PRODUCTION / FUNDING France / Ireland
Ivan Murphy’s debut feature, White Friar, announced at Cannes
- The project starring Anamaria Marinca and Jean-Marc Barr will be the first co-production made under the new Franco-Irish Film Production Agreement
Yesterday afternoon, in the Irish Pavilion at the Cannes Film Festival, at an event hosted by Screen Ireland and the Centre National du Cinema (CNC), the first French-Irish co-production under a new agreement between the two countries’ governments was announced. The deal was formally signed in Paris last December by the Ambassador of Ireland to France, Niall Burgess, and the French Minister of Culture, Rima Abdul-Malak (see the news).
The two countries’ first joint project under the deal sees France’s Valentina Films and Ireland’s Max Films working together on the making of the feature White Friar. The movie is inspired by the life of Father Tom Murphy, an Irish Catholic priest and Wing Commander in the Royal Air Force during World War II, and Eva Hofer, a Hungarian Jew in Vienna, hiding in plain sight. The team described it as “a well-paced romantic thriller that examines morality, sexuality and identity, […] dominated by female characters that differ from the norm of this genre in their power and experience. [It is] both tender and violent, a story of faith, love and service.”
The film was penned by Ivan Murphy, the grand-nephew of Father Tom Murphy. Ivan will also direct the project as a first-time feature director. The production is being led by veterans Xavier Castano, of Valentina Films, and Max Brady, of Max Films. The main cast includes Anamaria Marinca, a BAFTA winner and the lead actress in the Palme d’Or winner 4 Months 3 Weeks and 2 Days [+see also:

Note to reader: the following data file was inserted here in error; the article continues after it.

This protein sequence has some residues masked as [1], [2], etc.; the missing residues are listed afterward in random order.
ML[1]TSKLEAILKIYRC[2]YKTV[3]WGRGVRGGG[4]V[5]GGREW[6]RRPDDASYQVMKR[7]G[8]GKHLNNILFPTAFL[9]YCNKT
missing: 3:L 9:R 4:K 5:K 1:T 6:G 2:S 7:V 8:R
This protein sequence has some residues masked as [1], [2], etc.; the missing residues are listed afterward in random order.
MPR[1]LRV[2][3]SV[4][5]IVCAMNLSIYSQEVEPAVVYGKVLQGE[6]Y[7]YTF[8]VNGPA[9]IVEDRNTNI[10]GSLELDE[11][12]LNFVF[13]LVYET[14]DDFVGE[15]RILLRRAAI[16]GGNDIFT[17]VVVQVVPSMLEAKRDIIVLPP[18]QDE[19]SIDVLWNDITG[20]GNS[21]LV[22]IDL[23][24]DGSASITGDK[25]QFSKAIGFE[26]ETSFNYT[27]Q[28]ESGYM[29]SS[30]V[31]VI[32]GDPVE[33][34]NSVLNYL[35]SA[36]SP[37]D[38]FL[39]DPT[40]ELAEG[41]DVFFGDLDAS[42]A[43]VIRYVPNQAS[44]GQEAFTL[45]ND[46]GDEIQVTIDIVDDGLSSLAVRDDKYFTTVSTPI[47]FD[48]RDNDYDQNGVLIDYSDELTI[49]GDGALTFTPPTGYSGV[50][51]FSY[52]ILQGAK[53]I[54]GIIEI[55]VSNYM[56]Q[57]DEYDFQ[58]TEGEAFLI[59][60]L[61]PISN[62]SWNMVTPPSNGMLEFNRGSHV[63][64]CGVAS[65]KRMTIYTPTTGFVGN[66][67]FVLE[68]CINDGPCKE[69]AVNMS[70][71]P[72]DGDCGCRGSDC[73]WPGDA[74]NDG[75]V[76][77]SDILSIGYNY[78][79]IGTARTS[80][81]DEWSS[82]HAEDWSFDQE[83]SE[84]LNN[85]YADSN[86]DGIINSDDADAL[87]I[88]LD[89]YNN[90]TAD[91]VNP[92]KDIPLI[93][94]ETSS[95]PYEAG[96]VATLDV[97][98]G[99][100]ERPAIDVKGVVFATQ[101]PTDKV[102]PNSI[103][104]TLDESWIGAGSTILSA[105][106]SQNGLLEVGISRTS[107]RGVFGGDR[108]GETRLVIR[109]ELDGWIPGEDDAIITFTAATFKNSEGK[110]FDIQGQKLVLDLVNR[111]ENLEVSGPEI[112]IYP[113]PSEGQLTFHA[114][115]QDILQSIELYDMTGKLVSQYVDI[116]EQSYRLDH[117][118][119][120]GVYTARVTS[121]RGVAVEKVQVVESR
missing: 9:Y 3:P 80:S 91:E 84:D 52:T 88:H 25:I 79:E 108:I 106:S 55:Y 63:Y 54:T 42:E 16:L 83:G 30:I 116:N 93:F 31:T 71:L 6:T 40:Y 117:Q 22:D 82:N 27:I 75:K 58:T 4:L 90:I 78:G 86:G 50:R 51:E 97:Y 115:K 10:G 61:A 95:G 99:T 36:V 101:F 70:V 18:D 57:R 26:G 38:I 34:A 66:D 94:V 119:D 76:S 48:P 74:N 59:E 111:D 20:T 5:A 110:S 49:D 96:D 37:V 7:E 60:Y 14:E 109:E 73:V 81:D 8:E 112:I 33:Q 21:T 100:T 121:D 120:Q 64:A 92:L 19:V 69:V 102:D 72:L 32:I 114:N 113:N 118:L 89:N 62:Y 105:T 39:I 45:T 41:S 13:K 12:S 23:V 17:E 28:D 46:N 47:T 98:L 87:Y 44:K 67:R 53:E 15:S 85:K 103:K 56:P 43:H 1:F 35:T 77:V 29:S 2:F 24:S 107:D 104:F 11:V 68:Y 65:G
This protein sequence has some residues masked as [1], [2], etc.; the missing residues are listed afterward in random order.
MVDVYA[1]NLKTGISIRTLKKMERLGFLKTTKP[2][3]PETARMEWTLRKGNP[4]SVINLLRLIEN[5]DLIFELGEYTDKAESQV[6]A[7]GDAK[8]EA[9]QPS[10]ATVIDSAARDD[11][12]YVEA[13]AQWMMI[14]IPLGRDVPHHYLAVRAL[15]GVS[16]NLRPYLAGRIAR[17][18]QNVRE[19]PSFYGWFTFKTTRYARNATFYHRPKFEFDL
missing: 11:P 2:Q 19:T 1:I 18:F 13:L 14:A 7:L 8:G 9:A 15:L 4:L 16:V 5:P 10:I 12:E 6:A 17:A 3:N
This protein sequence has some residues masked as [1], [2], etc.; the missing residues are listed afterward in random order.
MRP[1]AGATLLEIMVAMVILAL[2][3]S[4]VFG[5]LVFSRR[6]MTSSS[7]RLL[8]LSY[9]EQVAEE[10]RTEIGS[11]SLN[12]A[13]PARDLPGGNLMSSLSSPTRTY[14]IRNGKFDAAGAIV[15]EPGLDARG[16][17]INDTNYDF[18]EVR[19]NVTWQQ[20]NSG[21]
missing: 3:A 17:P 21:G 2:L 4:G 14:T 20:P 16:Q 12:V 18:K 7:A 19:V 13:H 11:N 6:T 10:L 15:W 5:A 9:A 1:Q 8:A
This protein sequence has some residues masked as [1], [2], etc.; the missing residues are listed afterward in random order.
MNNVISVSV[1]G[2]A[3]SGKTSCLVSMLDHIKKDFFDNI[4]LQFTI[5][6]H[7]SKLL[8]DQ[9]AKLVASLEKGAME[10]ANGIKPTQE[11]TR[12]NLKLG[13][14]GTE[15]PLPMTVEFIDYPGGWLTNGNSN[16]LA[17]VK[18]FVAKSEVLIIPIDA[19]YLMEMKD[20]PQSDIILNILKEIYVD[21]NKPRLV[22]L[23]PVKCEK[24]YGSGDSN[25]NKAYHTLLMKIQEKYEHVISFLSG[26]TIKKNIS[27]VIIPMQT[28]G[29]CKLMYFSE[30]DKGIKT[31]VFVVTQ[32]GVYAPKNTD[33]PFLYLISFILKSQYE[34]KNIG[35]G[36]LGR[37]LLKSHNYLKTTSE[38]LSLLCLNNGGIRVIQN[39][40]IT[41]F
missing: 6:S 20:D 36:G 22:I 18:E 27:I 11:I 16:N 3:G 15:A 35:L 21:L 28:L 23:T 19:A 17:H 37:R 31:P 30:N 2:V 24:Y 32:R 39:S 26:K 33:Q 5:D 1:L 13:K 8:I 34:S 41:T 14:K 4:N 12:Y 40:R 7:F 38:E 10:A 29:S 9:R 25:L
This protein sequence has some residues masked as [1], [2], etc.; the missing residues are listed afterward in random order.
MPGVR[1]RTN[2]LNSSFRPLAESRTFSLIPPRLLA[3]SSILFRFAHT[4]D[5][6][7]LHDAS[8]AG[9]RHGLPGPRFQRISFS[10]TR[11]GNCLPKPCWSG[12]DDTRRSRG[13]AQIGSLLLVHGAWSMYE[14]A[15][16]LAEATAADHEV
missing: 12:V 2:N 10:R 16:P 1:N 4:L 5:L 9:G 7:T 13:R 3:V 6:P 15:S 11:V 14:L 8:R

interview: Cristian Mungiu
interview: Oleg Mutu
film profile] by Cristian Mungiu, and Jean-Marc Barr, who in addition to starring in Luc Besson’s The Big Blue also played the lead in Lars von Trier’s Cannes Jury Prize winner Europa. The score is being composed by Katherine Kluge and Kim Allen Kluge, who previously worked on Martin Scorsese’s Silence.
“The agreement signed between France and Ireland last December is a landmark in a long-lasting friendship between both of our countries and our creators. We are very glad that a project such as White Friar has come along now, serving as proof that our efforts and this friendship are already meaningful enough to allow our artists to share their experience, their craft and their storytelling, and thus we can provide the audience with very ambitious works to be seen primarily in theatres,” commented Jérémie Kessler, CNC’s director of European and International Affairs.
“This is a wonderful day for our film and for our partnership with Max Films in Ireland. The new co-production agreement between France and Ireland is a wonderful opportunity for these two great filmmaking and storytelling communities to work together,” added Castano.
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